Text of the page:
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Local officials tour energy-efficient Hershey Medical Center

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Campus Energy Engineer Kevin Kanoff gives local legislators and energy experts a tour of the combined heat and power plant on Thursday, June 7.
Campus Energy Engineer Kevin Kanoff gives local legislators and energy experts a tour of the combined heat and power plant on Thursday, June 7. - (Photo / )

The Penn State Milton S. Hershey Medical Center opened its doors to local officials Thursday to show how it saves more than $2.7 million annually through energy efficient technology.

The event, hosted by Keystone Energy Efficiency Alliance, featured Marvin Smith, assistant vice president of facilities for the Hershey Medical Center, and campus energy engineer, Kevin Kanoff, who described the energy conservation measures that the hospital is taking and plans to implement.

Through Act 129, the state’s energy efficiency resource program, Hershey Medical Center has received just under $1.5 million in incentives. That's on top of its total accumulated cost savings of $11.8 million.

The hospital is also working on projects like a combined heat and power plant (CHP), upgrading current HVAC systems and transitioning to all LED lighting.

"When we evaluate these projects, we consider the environmental and the broader sustainability aspects," Smith said.

Local officials and energy efficiency advocates toured the central utility plant, where Kanoff showed the hospital’s chilled water optimization system. Hershey uses chillers variably based on outside conditions to store and reuse outside air that then circulates inside the hospital, saving money and energy.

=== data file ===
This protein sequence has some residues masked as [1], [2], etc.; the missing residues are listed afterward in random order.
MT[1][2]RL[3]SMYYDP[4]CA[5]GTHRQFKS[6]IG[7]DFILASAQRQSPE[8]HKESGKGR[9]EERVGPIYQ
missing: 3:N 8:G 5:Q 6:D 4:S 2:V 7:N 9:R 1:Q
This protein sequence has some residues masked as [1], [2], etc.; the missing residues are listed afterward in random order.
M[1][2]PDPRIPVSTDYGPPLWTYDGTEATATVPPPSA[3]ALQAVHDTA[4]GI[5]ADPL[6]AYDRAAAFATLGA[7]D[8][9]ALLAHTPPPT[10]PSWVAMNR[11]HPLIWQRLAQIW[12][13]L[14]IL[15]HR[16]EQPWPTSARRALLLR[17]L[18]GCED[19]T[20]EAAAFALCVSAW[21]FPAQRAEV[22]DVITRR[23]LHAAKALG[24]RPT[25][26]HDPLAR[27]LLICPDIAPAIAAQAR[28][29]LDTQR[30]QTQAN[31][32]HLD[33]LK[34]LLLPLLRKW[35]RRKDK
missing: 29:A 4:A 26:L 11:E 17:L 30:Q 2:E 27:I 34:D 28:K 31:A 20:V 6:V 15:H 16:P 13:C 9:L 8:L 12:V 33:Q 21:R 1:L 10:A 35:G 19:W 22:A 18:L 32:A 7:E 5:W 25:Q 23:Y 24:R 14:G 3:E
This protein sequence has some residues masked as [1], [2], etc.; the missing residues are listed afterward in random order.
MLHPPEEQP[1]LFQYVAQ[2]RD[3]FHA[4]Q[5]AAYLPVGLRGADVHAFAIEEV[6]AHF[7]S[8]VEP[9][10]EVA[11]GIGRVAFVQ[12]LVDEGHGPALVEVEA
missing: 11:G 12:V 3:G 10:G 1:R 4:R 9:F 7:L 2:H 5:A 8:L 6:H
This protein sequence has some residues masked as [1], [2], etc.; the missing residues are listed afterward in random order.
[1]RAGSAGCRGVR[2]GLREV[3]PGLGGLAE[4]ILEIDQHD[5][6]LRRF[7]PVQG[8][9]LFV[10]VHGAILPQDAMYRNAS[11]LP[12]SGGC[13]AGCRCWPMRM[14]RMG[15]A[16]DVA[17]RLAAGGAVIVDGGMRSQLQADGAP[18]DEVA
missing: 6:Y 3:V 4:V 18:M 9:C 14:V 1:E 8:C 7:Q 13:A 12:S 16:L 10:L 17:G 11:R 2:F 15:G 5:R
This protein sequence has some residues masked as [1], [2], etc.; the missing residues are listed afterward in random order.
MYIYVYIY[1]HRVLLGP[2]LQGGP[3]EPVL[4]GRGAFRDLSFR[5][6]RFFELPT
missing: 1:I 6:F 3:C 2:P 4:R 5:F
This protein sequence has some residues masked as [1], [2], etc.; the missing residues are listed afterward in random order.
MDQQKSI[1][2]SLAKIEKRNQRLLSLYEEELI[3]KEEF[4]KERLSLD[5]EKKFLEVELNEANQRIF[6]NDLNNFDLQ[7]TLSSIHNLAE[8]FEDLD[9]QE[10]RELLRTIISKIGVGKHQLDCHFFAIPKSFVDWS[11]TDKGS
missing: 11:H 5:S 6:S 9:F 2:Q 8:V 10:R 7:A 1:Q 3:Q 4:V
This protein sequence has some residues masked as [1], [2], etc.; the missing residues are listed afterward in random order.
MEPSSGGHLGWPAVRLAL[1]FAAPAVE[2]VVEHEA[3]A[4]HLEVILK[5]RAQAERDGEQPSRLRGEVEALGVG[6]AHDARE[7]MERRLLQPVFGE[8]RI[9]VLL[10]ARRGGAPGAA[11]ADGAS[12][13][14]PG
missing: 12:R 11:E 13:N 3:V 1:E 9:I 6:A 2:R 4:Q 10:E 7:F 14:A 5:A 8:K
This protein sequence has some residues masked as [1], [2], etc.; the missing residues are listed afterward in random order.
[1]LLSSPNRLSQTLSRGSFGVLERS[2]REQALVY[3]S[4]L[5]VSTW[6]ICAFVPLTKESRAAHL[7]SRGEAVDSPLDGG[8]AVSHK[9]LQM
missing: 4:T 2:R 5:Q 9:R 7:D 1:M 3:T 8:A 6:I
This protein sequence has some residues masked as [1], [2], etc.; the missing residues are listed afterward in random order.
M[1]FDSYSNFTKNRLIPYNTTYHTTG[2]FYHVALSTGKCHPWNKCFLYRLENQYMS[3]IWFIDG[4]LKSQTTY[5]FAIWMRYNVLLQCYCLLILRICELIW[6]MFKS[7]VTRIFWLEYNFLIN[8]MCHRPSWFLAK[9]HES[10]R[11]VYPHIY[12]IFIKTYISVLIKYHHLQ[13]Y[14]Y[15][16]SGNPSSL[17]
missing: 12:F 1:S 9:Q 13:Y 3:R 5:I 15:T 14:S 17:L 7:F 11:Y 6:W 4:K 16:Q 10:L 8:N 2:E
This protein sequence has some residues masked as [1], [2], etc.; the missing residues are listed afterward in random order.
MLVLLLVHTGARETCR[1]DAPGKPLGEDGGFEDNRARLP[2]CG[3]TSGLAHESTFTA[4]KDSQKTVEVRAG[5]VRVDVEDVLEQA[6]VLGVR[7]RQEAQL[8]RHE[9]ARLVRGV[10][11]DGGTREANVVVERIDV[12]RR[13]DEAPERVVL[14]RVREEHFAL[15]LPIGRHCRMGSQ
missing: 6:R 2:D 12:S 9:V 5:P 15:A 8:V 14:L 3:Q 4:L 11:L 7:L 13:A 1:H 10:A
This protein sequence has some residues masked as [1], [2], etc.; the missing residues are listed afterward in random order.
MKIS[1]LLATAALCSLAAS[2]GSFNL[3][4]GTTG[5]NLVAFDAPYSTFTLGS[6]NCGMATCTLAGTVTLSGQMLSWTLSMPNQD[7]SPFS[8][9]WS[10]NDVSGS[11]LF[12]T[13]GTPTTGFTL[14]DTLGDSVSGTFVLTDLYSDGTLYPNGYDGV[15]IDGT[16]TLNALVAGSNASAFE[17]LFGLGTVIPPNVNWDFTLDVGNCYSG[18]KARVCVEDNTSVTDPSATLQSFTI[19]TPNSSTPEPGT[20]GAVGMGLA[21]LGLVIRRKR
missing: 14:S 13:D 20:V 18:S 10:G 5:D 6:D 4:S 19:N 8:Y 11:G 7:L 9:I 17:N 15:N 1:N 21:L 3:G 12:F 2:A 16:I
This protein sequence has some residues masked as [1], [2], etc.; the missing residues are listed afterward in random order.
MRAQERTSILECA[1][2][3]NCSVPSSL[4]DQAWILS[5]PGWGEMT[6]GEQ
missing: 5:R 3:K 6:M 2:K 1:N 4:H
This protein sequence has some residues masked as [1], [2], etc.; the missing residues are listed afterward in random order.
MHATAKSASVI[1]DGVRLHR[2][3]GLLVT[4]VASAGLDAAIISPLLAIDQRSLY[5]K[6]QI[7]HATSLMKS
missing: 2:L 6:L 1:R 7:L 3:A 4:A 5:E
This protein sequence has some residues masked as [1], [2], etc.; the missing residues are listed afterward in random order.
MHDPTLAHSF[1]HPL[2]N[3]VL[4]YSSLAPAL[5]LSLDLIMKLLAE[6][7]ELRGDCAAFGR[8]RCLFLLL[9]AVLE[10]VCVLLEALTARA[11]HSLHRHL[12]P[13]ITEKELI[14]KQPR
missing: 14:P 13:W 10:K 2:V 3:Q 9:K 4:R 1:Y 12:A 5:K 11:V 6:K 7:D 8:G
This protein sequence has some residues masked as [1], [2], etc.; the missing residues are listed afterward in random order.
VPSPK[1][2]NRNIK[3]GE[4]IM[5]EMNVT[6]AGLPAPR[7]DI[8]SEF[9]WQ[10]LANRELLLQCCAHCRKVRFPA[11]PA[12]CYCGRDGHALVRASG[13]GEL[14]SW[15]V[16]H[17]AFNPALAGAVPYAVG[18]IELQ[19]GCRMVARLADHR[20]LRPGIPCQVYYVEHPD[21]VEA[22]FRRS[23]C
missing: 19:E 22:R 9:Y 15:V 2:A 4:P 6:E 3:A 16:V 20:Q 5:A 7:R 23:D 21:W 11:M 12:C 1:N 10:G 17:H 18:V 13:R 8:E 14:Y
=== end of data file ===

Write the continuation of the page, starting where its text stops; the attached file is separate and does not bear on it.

Presently the chilled water optimization plant only provides for the cancer institute and children’s hospital, but the facilities department is hoping to expand the technology to all buildings on the 550-acre site.

"We have 13 buildings like this cancer institute building, so if we can have success with that, that’s going to drive our energy costs even lower," Kanoff said.

The group also toured the CHP plant at the central facility, which will begin running the weekend of June 22. The CHP will utilize a jet engine and massive generator to produce electricity and store heat that would otherwise be wasted, and instead use it for space heating and cooling and other processes that require thermal energy.

"The CHP has a tremendous economic benefit to us," Kanoff said. "Any operation costs that we save, in this case in the neighborhood of about $2.5 million, is a significant revenue avoidance. Those dollars can be spent on MRIs or other equipment to provide for the patients in central Pennsylvania."

According to Smith, the hospital’s energy conservation efforts have decreased health care costs for patients, as well as provided more funding for research and higher education.  

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